So now all I can say is good luck!

Andy Macauly has been a great youth leader and we are all very thankful that God sent him to us so many years ago, and let us know that he would be there for us for so long. I hope that his time at The Rock is as successful and I know that he will be a much loved addition to their team, good luck Andy!

Andy and family and Fr Michael and 11 young people who have benefited from Andy in the last 12 years

Sophie Bestwick


Harvest and Prestbury

As congregations around the country prepare to sing ‘We Plough the Fields and Scatter’ and other seasonal standards, what relevance do such nostalgic celebrations hold for us here in Prestbury?

Within living memory Prestbury was a retreat from the rest of Cheltenham. Prestbury held many working farms; its residents worked the fields, derived income from related industries and truly valued the land that surrounded them. Perhaps inevitably with increased urban development and the loss of agricultural resources our connection to the land has dwindled. It was particularly sad to see posters around the village recently declaring the Prestbury Garden Produce Show ‘cancelled due to lack of interest’.

In the last few decades, as agriculture has declined, the national emphasis at harvest festival has moved away from celebrating the local harvest to raising awareness and supporting the plight of those less fortunate at home and abroad. This is right and admirable as of course we have a responsibility to support others and share Gods love worldwide.

However, our own land is as important an area as any other, worthy of protection and unique in its ecological make up. Food may now be plentiful in the modern world and to import is relatively cheap and easy, but there will come a time when things are not so. When our agricultural land is lost to development it can never be fully reclaimed and, as we know it, is gone forever.

It is quite clear from reading Genesis that our duty and original purpose as created by God is one of caretaker and custodian of the land. "The Lord God took the man and put him in the Garden of Eden to work it and take care of it" Genesis 2:15

God created for us a world of staggering beauty and complexity and by giving over our precious resources and heritage to urban development we are abandoning our calling and failing in that purpose. God is infinite. The green and pleasant land He has entrusted to us is not.

To find out how you can help protect and reinvigorate your local environment visit us and join our team at  or

Matthew Parker


Living with a mystery

Mary turned around and saw Jesus, but she did not know that it was Jesus. Jesus said to her, "Woman, why are you weeping? Whom are you looking for?" Supposing him to be the gardener she said to him, "Sir, if you have carried him away, tell me where you have laid him, and I will take him away". Jesus said to her, "Mary!". She turned and said to him, "Teacher!" Jesus said to her, "Do not hold on to me, because I have not yet ascended to the Father"…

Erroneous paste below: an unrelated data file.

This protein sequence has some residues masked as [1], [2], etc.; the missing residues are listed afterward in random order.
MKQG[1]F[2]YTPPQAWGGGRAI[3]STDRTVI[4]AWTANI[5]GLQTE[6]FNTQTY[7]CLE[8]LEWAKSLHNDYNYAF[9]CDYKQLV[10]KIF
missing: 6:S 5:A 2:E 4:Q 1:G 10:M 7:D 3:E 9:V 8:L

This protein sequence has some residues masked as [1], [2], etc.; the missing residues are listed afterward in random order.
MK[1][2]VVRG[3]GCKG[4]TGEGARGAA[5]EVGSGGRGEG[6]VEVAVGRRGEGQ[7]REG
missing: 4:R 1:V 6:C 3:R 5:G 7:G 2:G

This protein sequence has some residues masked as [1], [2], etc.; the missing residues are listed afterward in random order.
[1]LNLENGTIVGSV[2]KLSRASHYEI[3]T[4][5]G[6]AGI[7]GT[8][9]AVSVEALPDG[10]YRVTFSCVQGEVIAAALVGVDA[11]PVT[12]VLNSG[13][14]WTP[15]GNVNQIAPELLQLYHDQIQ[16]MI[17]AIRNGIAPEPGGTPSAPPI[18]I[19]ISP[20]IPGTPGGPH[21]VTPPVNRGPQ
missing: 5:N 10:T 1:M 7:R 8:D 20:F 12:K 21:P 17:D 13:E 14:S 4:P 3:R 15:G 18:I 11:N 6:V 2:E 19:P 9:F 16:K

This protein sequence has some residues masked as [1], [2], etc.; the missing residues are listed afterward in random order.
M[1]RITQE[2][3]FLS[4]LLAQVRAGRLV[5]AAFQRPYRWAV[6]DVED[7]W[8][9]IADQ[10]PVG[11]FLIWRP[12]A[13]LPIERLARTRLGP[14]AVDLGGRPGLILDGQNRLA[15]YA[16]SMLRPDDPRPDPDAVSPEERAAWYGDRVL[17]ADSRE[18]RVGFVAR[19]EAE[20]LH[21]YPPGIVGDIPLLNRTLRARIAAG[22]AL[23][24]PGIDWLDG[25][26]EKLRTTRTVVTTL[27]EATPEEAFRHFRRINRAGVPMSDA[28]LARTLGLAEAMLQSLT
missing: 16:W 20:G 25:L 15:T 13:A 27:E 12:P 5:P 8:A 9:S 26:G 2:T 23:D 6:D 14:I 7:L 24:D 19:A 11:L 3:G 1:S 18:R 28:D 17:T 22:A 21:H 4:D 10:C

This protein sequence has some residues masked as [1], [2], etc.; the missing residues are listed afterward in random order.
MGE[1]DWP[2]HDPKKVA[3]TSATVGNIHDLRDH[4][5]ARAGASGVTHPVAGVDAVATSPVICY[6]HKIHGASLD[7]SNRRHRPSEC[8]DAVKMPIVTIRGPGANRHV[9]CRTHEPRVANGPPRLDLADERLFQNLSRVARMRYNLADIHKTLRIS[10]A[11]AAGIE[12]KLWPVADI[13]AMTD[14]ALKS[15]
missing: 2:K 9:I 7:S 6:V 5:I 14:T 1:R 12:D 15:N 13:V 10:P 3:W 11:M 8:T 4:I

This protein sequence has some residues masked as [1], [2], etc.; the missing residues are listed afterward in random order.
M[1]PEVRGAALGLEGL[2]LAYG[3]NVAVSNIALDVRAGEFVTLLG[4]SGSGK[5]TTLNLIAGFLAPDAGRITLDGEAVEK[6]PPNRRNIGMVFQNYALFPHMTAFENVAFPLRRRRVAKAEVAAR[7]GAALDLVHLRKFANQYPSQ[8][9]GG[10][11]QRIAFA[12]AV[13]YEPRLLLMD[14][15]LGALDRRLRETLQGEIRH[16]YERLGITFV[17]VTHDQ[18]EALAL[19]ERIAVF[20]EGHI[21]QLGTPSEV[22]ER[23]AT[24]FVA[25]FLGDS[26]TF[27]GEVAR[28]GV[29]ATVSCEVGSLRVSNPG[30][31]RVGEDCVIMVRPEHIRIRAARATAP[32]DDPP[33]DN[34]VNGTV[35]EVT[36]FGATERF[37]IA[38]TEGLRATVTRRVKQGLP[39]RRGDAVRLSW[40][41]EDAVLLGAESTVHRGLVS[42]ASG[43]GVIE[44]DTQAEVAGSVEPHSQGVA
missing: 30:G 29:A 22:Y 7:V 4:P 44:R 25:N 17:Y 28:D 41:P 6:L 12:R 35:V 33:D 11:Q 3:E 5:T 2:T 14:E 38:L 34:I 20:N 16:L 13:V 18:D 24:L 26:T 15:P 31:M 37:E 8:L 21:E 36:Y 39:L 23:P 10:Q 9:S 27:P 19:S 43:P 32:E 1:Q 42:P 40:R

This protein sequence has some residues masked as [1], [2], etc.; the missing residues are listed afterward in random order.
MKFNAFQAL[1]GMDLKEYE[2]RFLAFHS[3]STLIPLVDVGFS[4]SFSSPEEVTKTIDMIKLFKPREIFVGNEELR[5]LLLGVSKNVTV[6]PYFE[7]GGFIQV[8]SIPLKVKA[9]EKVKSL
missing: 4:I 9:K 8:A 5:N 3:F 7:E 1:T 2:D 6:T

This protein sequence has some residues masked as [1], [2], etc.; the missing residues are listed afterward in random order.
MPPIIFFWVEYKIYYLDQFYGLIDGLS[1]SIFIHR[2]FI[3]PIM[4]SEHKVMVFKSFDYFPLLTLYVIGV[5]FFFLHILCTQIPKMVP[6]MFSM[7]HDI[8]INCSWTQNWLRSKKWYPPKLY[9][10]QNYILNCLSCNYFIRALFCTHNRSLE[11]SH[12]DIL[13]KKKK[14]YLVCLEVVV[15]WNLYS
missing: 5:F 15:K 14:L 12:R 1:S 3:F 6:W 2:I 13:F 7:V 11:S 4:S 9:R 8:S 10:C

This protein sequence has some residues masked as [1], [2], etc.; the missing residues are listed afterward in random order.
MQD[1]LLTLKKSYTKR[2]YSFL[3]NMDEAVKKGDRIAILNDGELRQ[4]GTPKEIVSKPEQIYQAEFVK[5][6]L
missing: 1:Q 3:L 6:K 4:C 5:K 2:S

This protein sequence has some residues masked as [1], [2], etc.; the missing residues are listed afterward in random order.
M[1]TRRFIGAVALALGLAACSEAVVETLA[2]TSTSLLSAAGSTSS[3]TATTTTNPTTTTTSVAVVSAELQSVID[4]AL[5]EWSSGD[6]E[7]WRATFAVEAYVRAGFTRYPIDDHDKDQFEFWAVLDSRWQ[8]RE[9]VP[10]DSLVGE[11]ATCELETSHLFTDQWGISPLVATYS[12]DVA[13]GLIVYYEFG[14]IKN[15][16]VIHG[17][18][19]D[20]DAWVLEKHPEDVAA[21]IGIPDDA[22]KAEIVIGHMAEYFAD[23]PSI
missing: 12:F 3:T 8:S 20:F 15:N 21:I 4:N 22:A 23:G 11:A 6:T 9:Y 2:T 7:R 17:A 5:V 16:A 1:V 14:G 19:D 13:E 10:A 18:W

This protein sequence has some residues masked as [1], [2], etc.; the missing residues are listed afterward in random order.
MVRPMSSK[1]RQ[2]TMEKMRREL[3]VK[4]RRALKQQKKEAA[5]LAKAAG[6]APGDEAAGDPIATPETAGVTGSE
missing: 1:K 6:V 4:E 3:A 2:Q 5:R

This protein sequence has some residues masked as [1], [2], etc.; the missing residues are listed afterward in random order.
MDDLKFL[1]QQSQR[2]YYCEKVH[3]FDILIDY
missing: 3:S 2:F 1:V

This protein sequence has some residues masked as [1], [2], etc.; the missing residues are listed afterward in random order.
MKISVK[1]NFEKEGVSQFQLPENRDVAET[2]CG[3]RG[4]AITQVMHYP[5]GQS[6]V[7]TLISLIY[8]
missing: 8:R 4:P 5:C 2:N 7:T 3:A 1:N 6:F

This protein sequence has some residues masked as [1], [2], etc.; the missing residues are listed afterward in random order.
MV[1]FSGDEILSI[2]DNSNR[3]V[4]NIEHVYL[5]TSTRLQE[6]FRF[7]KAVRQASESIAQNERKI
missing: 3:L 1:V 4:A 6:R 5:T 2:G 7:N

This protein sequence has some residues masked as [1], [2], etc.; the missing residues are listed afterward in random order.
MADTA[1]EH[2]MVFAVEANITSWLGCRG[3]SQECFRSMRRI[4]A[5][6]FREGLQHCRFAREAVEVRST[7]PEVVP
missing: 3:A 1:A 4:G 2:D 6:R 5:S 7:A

Why bring this text out at this time of year? The joy and the mystery of that spring Sunday seem such a long way from the darkening days of Autumn. But though this story, is about the experience of those who were there that Easter morning, it is really meant for people who were not, and that, of course, includes people like us. How are we to believe in a Christ we cannot see or touch?

There is a striking painting in the National Gallery, by the 16th century artist Titian, of Mary kneeling before a Christ she has suddenly recognised, the grave clothes still half around him, reaching out as if to be sure he is really there, trying to clutch and hold on to someone she thought she had lost for ever, and would never see again. The painting is titled "Noli Me Tangere", "Do not touch me", and it is the genius of the artist that he has found a way to paint a Christ who seems to be at the same time both reaching out and withdrawing, as he bends over Mary. But that hardly seems to make sense: how can he be both welcoming her and leaving her at the same time? It is that paradox that engages the writer of the Fourth Gospel, reacting no doubt to the questions of the young churches he was writing for, and that speaks to people ever since as they try to work out their faith in the risen Christ.

Titian’s masterpiece was part of a major exhibition of religious art down the centuries, called "Seeing Salvation", which the Gallery mounted in 2000. The Gallery curator, Neil Macgregor, wrote of this painting and what it tells "Mary’s gesture concedes that what she loves is now unattainable in the terms familiar to her, that the fulfilment of her love will not be physical, but spiritual. And her anguish of a few minutes before is resolved; because a lord who cannot be touched is a lord who can never be taken away".